Thursday, September 6th 2007
12:15 pm:
Speaker: Takemichi Okui, Johns Hopkins University
Subject: The 't Hooft Model As A Hologram

Thursday, September 13th 2007
12:15 pm:
Speaker: Andreas Karch, University of Washington
Subject: "The N=4 super Yang-Mills plasma"

Thursday, September 20th 2007
12:15 pm:
Speaker: Erich Poppitz, University of Toronto
Subject: "Lattice chirality and the decoupling of mirror fermions"

Thursday, September 27th 2007
12:15 pm:
Speaker: Dan Hooper, Fermilab
Subject: "Evidence of Dark Matter Annihilations in the WMAP Sky"

Thursday, October 4th 2007
12:15 pm:
Speaker: Shufang Su, University of Arizona
Subject: Left-Right Twin Higgs Models: Collider Phenomenology and Dark Matter Implication

Thursday, October 11th 2007
12:15 pm:
Speaker: Raymond Bishop, University of Manchester, University of Minnesota
Subject: "The Hamiltonian Lattice: Towards a Many-Body Treatment of SU(N) Gauge Theory"

Thursday, October 18th 2007
12:15 pm:
Speaker: Philip Mannheim, University of Conneticut
Subject: Conformal Gravity Challenges String Theory

The cosmological constant problem and the compatibility of gravity with quantum mechanics are the two most pressing problems in all of gravitational theory. While string theory nicely addresses the latter, it has so far failed to provide any compelling solution to the former. On the other hand, while conformal gravity nicely addresses the cosmological constant problem (by naturally quenching the amount by which the cosmological constant gravitates rather than by quenching the cosmological constant itself), the fourth order derivative conformal theory has long been thought to possess a ghost when quantized. However, it has recently been shown by Bender and Mannheim that not only do theories based on fourth order derivative equations of motion not have ghosts, they actually never had any to begin with, with the apparent presence of ghosts being due entirely to treating operators which were not Hermitian on the real axis as though they were. When this is taken care of via an underlying PT symmetry that such theories are found to possess, there are then no ghosts at all and the S-matrix is fully unitary. Conformal gravity is thus advanced as a fully consistent four-dimensional alternative to ten-dimensional string theory.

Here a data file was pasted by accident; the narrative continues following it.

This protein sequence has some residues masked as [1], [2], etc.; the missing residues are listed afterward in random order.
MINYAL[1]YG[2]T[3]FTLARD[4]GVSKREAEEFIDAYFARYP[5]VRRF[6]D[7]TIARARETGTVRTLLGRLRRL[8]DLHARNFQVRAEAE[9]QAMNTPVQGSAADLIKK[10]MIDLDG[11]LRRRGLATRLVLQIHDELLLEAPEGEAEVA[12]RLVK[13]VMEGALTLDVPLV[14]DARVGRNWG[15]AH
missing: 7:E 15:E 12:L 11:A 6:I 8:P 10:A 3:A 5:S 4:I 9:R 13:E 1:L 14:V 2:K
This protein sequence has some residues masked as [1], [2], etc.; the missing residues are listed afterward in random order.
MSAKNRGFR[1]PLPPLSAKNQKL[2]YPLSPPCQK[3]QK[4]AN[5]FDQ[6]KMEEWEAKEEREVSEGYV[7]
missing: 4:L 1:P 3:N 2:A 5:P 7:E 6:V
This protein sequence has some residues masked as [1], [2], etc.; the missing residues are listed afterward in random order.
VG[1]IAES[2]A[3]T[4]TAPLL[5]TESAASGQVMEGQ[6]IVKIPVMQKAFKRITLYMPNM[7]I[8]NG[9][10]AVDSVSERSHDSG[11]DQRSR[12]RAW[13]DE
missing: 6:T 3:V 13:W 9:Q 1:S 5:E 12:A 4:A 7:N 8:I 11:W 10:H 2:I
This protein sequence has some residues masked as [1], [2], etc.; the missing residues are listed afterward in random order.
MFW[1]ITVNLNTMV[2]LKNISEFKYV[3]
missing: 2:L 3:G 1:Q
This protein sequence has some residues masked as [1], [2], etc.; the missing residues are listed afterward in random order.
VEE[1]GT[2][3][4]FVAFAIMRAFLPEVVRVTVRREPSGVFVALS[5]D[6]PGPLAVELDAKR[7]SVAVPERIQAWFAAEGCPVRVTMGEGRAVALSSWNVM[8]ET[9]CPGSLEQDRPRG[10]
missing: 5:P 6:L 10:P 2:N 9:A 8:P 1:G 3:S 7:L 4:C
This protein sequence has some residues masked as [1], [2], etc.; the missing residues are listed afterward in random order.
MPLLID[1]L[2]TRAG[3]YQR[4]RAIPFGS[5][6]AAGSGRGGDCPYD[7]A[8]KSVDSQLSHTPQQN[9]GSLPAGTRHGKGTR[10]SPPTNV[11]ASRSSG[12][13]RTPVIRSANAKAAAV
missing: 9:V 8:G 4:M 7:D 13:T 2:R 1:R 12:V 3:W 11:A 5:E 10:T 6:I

Thursday, October 25th 2007
12:15 pm:
Speaker: Jose Cembranos, University of Minnesota
Subject: "Goldstones and Solitons in Brane Worlds"

Thursday, November 1st 2007
12:15 pm:
Speaker: Witold Skiba, Yale University
Subject: "Light Scalar at LHC: the Higgs or the Dilaton?"

Thursday, November 8th 2007
12:15 pm:
Speaker: Yuri Shirman, University of California, Irvine
Subject: Low energy gauge mediation from metastable vacua

Thursday, November 15th 2007
12:15 pm:
Speaker: Michael Ramsey-Musolf, University of Wisconsin
Subject: Baryogenesis, Electric Dipole Moments, and the Higgs Boson

Explaining the predominance of visible matter over antimatter
remains one of the outstanding puzzles at the interface of cosmology with particle and nuclear physics. Although the Standard Model cannot account for the matter-antimatter asymmetry, new physics at the electroweak scale may provide the solution. In this talk, I discuss the general requirements for successful electroweak scale baryogenesis; recent theoretical work in computations of the matter-antimatter asymmetry; and implications for experimental searches for permanent electric dipole moments of the electron and neutron and for the Higgs
boson at future colliders.

Thursday, November 29th 2007
12:15 pm:
Speaker: Kenji Kadota, University of Minnesota
Subject: Cosmology in warped extra dimensions

Thursday, December 6th 2007
12:15 pm:
Speaker: Alex Kusenko, UCLA
Subject: "Dark matter and sterile neutrinos: the dark side of the light fermions"

Thursday, December 13th 2007
12:15 pm:
Speaker: Veronica Sanz, Boston University
Subject: "Benchmarks for new strong interactions at the LHC"

New strong interactions at the LHC may exhibit a richer structure than a rescaled version of QCD at the electroweak scale. This departure from rescaled QCD is required to construct scenarios of strong interactions compatible with electroweak constraints. In this talk we use a simple framework, based on a 5D model with a modification of AdS geometry in the infrared, to navigate among these scenarios and propose two points with particularly interesting phenomenology. Within these benchmark points we explore the discovery of vector and axial resonances in the Drell-Yan, associated production and vector boson fusion channels.